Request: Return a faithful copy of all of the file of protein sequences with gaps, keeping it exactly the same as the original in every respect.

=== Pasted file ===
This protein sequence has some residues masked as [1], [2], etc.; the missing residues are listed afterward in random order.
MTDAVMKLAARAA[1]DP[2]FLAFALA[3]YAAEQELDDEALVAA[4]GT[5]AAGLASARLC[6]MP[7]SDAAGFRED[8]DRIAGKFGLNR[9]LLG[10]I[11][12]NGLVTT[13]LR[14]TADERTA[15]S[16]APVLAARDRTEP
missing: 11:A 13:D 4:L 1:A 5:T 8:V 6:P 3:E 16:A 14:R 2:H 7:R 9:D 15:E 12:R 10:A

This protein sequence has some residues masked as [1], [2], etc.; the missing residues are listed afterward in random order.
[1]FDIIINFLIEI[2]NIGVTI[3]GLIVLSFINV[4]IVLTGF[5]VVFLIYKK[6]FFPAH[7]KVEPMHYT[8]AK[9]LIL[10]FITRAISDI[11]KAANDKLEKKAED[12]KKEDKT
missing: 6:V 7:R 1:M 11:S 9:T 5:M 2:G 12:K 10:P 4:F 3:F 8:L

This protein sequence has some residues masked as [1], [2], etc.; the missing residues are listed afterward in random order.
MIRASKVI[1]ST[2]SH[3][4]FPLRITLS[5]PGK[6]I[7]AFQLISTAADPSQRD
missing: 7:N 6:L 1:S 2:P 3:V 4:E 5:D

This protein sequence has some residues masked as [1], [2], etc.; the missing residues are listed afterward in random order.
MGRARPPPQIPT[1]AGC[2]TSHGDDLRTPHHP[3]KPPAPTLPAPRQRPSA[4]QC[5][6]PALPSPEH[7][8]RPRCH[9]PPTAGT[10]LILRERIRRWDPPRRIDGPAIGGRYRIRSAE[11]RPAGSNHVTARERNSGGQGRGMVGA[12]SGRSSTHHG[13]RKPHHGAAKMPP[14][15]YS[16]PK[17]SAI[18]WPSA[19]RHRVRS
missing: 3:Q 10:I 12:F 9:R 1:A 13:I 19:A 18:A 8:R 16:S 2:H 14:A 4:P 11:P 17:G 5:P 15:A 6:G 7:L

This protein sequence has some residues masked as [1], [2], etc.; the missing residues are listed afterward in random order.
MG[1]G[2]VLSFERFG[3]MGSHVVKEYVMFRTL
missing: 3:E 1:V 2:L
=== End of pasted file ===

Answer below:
This protein sequence has some residues masked as [1], [2], etc.; the missing residues are listed afterward in random order.
MTDAVMKLAARAA[1]DP[2]FLAFALA[3]YAAEQELDDEALVAA[4]GT[5]AAGLASARLC[6]MP[7]SDAAGFRED[8]DRIAGKFGLNR[9]LLG[10]I[11][12]NGLVTT[13]LR[14]TADERTA[15]S[16]APVLAARDRTEP
missing: 11:A 13:D 4:L 1:A 5:T 8:V 6:P 3:E 16:A 14:R 2:H 7:R 9:D 15:E 12:R 10:A

This protein sequence has some residues masked as [1], [2], etc.; the missing residues are listed afterward in random order.
[1]FDIIINFLIEI[2]NIGVTI[3]GLIVLSFINV[4]IVLTGF[5]VVFLIYKK[6]FFPAH[7]KVEPMHYT[8]AK[9]LIL[10]FITRAISDI[11]KAANDKLEKKAED[12]KKEDKT
missing: 6:V 7:R 1:M 11:S 9:T 5:M 2:G 12:K 10:P 4:F 3:F 8:L

This protein sequence has some residues masked as [1], [2], etc.; the missing residues are listed afterward in random order.
MIRASKVI[1]ST[2]SH[3][4]FPLRITLS[5]PGK[6]I[7]AFQLISTAADPSQRD
missing: 7:N 6:L 1:S 2:P 3:V 4:E 5:D

This protein sequence has some residues masked as [1], [2], etc.; the missing residues are listed afterward in random order.
MGRARPPPQIPT[1]AGC[2]TSHGDDLRTPHHP[3]KPPAPTLPAPRQRPSA[4]QC[5][6]PALPSPEH[7][8]RPRCH[9]PPTAGT[10]LILRERIRRWDPPRRIDGPAIGGRYRIRSAE[11]RPAGSNHVTARERNSGGQGRGMVGA[12]SGRSSTHHG[13]RKPHHGAAKMPP[14][15]YS[16]PK[17]SAI[18]WPSA[19]RHRVRS
missing: 3:Q 10:I 12:F 9:R 1:A 13:I 19:A 18:A 8:R 16:S 2:H 14:A 4:P 11:P 17:G 5:P 15:A 6:G 7:L

This protein sequence has some residues masked as [1], [2], etc.; the missing residues are listed afterward in random order.
MG[1]G[2]VLSFERFG[3]MGSHVVKEYVMFRTL
missing: 3:E 1:V 2:L